TAIPEI, Taiwan － ITU’s Measuring the Information Society Report, released today. According to the report that South Korea once again won first place...
The ITU Radiocommunication Assembly concluded after deliberating this past week on new directions in radiocommunications, including IoT, 5G and small satellites...
The new global standards will facilitate the production and exchange of advanced audio files by allowing a single file to carry a complete audio programme containing audio samples as well as metadata for any combination of object, channel and scene-based audio. The new file format was developed based on the existing and widely used RIFF/WAV file format in order to facilitate its application and implementation.
Sound is an indispensable part of television and radio. In real life, we hear sound from all around us – a bird above us, a car behind us, and a voice ahead of us. Emulating this same experience in the media will be ‘immersive audio’. Coupled with new high quality Ultra High Definition Television (UHDTV), which offers enhanced image rendition, immersive audio will lift the television experience to an entirely new level, further blurring the line between physical reality and virtual or digital simulation.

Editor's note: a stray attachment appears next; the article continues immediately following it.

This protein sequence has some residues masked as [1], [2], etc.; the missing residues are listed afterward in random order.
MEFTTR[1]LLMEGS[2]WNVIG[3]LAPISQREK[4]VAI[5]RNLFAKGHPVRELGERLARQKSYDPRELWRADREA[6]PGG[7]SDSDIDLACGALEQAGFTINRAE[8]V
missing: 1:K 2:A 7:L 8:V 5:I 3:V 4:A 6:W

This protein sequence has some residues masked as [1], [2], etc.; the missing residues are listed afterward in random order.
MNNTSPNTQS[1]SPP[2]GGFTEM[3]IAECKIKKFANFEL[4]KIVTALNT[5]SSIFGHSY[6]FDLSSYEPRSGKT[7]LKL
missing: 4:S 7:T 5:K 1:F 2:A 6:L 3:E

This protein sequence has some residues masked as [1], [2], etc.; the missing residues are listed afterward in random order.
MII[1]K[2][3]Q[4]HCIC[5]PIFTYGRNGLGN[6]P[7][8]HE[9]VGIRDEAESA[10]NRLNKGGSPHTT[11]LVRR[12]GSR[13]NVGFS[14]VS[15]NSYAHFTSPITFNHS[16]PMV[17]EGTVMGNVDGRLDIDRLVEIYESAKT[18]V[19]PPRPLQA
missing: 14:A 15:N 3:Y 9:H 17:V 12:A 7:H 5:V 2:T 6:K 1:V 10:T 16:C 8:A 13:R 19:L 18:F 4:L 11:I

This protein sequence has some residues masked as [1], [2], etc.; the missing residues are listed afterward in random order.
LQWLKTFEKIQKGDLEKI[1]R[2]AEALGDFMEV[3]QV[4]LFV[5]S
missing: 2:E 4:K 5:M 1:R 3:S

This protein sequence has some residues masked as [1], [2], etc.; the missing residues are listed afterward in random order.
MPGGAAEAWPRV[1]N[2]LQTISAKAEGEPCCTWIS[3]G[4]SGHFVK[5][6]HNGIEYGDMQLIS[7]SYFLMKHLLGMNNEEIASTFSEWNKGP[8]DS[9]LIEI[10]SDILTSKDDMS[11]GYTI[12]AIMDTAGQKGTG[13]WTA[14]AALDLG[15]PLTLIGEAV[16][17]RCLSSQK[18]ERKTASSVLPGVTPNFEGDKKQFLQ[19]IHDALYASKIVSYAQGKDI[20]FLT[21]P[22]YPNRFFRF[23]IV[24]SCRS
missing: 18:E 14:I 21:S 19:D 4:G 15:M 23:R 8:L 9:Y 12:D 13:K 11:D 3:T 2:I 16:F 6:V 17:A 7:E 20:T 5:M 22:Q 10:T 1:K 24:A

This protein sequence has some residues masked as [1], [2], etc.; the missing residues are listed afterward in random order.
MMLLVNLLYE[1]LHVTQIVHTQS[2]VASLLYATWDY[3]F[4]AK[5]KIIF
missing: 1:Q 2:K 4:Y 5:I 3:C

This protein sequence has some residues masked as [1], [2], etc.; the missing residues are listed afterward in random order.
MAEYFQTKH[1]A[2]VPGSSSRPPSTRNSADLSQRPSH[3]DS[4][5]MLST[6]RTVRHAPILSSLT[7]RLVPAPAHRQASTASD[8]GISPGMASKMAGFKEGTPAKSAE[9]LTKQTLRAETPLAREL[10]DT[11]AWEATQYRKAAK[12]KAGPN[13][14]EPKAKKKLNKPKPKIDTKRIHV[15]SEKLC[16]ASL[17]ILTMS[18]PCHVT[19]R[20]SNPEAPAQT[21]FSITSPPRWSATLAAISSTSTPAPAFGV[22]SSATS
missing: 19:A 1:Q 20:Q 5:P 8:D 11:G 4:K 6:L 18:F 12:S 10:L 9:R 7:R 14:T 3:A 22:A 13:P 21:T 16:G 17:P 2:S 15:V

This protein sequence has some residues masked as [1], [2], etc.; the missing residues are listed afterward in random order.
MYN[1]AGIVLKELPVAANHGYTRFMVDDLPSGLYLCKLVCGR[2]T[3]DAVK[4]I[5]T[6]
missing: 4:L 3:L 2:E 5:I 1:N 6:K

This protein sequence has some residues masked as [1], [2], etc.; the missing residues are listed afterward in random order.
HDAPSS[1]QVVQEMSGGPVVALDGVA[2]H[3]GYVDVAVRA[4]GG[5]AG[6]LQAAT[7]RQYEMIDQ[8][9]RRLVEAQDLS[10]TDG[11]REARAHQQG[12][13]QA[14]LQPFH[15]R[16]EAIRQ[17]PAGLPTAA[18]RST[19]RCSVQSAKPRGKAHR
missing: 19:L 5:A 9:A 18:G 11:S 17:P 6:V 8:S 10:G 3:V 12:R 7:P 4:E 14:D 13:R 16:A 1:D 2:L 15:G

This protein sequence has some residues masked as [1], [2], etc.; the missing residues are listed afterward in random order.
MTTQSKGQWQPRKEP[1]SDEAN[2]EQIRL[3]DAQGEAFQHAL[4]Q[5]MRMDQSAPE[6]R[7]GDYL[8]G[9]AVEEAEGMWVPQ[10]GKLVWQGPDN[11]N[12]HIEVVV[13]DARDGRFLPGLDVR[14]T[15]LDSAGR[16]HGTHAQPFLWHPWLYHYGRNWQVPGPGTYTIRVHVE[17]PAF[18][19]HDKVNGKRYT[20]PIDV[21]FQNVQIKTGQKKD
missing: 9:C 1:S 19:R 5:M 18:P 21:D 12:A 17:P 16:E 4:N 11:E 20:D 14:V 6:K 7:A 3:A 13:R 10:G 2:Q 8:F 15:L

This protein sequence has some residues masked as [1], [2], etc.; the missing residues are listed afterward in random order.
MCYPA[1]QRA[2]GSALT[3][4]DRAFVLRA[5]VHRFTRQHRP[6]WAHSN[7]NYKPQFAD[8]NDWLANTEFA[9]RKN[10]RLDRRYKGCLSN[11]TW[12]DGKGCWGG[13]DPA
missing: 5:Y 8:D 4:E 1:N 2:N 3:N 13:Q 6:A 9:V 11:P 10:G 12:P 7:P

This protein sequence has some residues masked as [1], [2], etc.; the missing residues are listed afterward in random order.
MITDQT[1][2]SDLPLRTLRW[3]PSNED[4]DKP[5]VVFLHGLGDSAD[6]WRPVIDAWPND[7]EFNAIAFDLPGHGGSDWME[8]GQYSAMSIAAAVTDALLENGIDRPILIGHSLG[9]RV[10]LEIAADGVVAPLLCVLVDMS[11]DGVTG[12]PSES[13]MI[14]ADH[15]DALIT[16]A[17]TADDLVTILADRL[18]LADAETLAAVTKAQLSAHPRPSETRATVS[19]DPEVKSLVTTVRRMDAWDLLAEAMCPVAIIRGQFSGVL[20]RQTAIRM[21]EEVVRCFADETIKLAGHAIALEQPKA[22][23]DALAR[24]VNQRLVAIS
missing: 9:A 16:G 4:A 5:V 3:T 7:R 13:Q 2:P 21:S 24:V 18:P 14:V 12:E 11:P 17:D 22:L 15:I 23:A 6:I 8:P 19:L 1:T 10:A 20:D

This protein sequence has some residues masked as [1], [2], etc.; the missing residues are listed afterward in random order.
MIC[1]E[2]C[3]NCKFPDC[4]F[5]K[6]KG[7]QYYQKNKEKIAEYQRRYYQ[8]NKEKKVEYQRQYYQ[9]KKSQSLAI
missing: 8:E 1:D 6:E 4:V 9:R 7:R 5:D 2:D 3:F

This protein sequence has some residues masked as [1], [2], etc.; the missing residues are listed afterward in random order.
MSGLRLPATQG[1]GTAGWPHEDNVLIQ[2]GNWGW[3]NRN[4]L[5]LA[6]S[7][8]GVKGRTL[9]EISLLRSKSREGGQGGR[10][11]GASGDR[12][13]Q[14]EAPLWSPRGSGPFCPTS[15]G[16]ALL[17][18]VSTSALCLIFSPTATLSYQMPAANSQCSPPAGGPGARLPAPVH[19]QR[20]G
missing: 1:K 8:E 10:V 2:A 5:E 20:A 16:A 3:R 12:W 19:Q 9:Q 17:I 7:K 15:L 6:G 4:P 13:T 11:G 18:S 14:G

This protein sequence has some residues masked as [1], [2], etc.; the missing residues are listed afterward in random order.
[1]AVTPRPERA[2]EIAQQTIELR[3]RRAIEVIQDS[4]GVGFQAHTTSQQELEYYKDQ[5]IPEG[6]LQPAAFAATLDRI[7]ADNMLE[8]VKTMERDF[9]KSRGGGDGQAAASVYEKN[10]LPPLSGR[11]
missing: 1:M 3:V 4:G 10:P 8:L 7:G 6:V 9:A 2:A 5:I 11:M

Future technical capabilities for audio will also allow viewers to select their own menu of services. They will be able to decide on and adjust the level of immersive sound in their living rooms, creating dynamic sound imaging.
These features become possible with ‘object based coding’, which will allow viewers to personalize their viewing and listening experience ‘at the point of consumption’. This could include setting language and dialogue levels and selecting different aspects or sections of programming, which could also bring added benefits for people with disabilities.
“The ITU global standard for immersive audio sets an important step for an exciting new age of ‘sound’ for broadcasting,” said ITU Secretary-General Houlin Zhao. “The advanced audio systems will provide additional features and performance well beyond those available today.”
“The role that sound plays in the media is under-estimated,” said François Rancy, Director of the ITU Radiocommunication Bureau. “The work of ITU, along with other standards bodies, is creating a very exciting future for audio production, delivery and programming.”
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